US Rekindles Hope for Worldwide Fiscal Reform


A spectacular change of course by Washington raises hope for a major advance in the difficult international negotiations aimed at putting an end to the race to the bottom between countries over the taxation of multinational corporations.

The speech by the little white-haired lady with the Brooklyn accent has had the effect of a thunderclap in capitols and corporate offices around the world. The new American secretary of the treasury, Janet Yellen, let it be known this week, before the Chicago Council on Global Affairs, that the government of Joe Biden intends not only to reverse part of the tax cuts granted to businesses by his predecessor, but also to change the method of calculating what they owe for their profits earned overseas, and also to work for the implementation of a minimum worldwide tax for the largest among them.

These measures are aimed at yielding $2.5 trillion in supplementary fiscal revenues over 15 years, which would help to pay for an ambitious infrastructure investment plan of $2.3 trillion that the White House expects to graft on to its new economic aid plan and reintroduction of social welfare policies, amounting to $1.9 trillion. They would consist of bringing back the 28% official corporate tax rate that Donald Trump reduced from 35% to 21% in 2017. It would also double, from 10.5% to 21%, the minimum tax applicable on profits earned by American companies abroad in order to reduce the incentive to do business there. An important innovation: The calculation of this minimum tax would be done by country, with American businesses that would have found tax rates below 21% elsewhere paying the difference to the American treasury.

Aware that such tax increases risk ravaging American companies vis-à-vis their foreign competitors, Washington has also called for the adoption of a minimum worldwide tax rate that would still be at 21%. This tax would give the United States the right, like other countries, to tax multinationals registered abroad. As applied to their worldwide profits, it would be proportional to the part of their sales revenue earned in the national economy.

A 180-Degree Turn

The Biden administration’s proposal constitutes a complete reversal of position. Thus far, the American government (like several others) bet above all that tax reductions were going to stimulate business investment and, by extension, long-term economic growth. But the recipe is far from always effective, as shown by Trump’s final tax cuts, which American businesses used mainly to ratchet up the price of their own shares in order to increase their value, as noted by The Wall Street Journal a year ago. This time, it is instead a question of making sure to have the necessary tax receipts to invest not only in infrastructure, research and the green transition, but also in education and in a more adequate social safety net, without which all growth is impossible, Yellen asserted in her speech.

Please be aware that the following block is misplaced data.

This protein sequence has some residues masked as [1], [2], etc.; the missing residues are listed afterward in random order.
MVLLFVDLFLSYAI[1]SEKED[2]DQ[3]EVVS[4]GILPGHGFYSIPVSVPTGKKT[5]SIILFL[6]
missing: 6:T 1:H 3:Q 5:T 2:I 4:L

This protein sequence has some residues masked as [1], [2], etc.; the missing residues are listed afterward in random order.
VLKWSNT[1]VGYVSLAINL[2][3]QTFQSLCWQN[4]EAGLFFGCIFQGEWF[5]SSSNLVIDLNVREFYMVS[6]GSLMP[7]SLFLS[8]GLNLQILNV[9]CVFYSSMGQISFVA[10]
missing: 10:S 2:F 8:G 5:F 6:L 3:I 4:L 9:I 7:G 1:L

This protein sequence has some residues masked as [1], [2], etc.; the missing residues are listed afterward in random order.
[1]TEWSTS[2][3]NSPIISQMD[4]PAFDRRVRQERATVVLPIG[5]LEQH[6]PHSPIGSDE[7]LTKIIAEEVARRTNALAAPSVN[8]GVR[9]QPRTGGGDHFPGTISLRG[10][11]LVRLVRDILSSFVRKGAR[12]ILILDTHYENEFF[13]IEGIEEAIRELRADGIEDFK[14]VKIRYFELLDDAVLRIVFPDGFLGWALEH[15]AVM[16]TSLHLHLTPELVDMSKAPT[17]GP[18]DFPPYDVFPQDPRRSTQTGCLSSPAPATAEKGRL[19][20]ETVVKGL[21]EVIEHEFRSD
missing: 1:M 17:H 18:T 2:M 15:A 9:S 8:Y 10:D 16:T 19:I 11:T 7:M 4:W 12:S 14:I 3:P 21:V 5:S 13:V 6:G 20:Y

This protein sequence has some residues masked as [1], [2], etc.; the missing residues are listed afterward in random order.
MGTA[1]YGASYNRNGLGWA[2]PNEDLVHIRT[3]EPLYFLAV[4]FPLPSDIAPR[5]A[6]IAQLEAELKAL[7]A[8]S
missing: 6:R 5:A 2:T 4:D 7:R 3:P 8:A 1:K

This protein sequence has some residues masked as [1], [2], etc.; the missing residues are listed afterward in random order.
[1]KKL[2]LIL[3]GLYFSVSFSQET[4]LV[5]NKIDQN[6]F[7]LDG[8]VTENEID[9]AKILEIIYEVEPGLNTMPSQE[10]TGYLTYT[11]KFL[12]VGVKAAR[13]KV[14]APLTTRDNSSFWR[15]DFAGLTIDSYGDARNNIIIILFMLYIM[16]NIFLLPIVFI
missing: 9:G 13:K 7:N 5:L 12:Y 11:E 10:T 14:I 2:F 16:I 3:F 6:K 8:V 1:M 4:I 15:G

Until now, the American giant has mainly been the spoilsport in the delicate international negotiations seeking, for years, to adapt tax regulations to the digitizing of the economy, globalization and the Machiavellian ability of multinationals to find a way around taxes and to profit from the tax-related competition between countries. Pressed to act by populations infuriated by these abuses and exasperated by the lack of cooperation of the United States, more and more governments had come, in recent months, to consider the imposition of unilateral taxes on the web giants, simultaneously as a means of pressure and as a temporary solution. Interpreted by Trump as an attack against the jewels in the American crown, these initiatives had, suddenly, drawn threats of economic sanctions from the hot-headed president.

Change of Course

Today, the United States seems to have gone along with the “two-pillar” approach formulated tooth and nail by nearly 140 countries under the umbrella of the Organization for Economic Cooperation and Development; that is, a minimum worldwide tax rate and a country-by-country analysis rooted in the actual presence of businesses on the ground, experts observed this week. It is true that Yellen’s actual proposal would apply, at the very most, only to 100 or so of the largest firms, but still. With the Americans now on board, some are already dreaming of an agreement between the nations of the Group of 20 on a major reform between now and the beginning of July.

But it is perhaps going a bit too fast into the bargain. Yellen’s proposal is far from achieving unanimity in the American Congress, even in the Democrat camp, The Economist observed on Thursday. And then, noted Les Echos the day before, if the idea of a minimum worldwide tax seems to win over more and more countries, the rate thus far under discussion in the OECD turns more around 12.5% rather than the 21% referred to by Yellen.

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About Peter Lopatin 56 Articles
After retiring from a 25+ year career in corporate and business law some years ago, I became an ESL teacher, which I continue to do part-time. I am also a published writer of short stories, poetry, essays and book reviews. My love of the French language has been a constant and I have worked to refine my command of French over the years.

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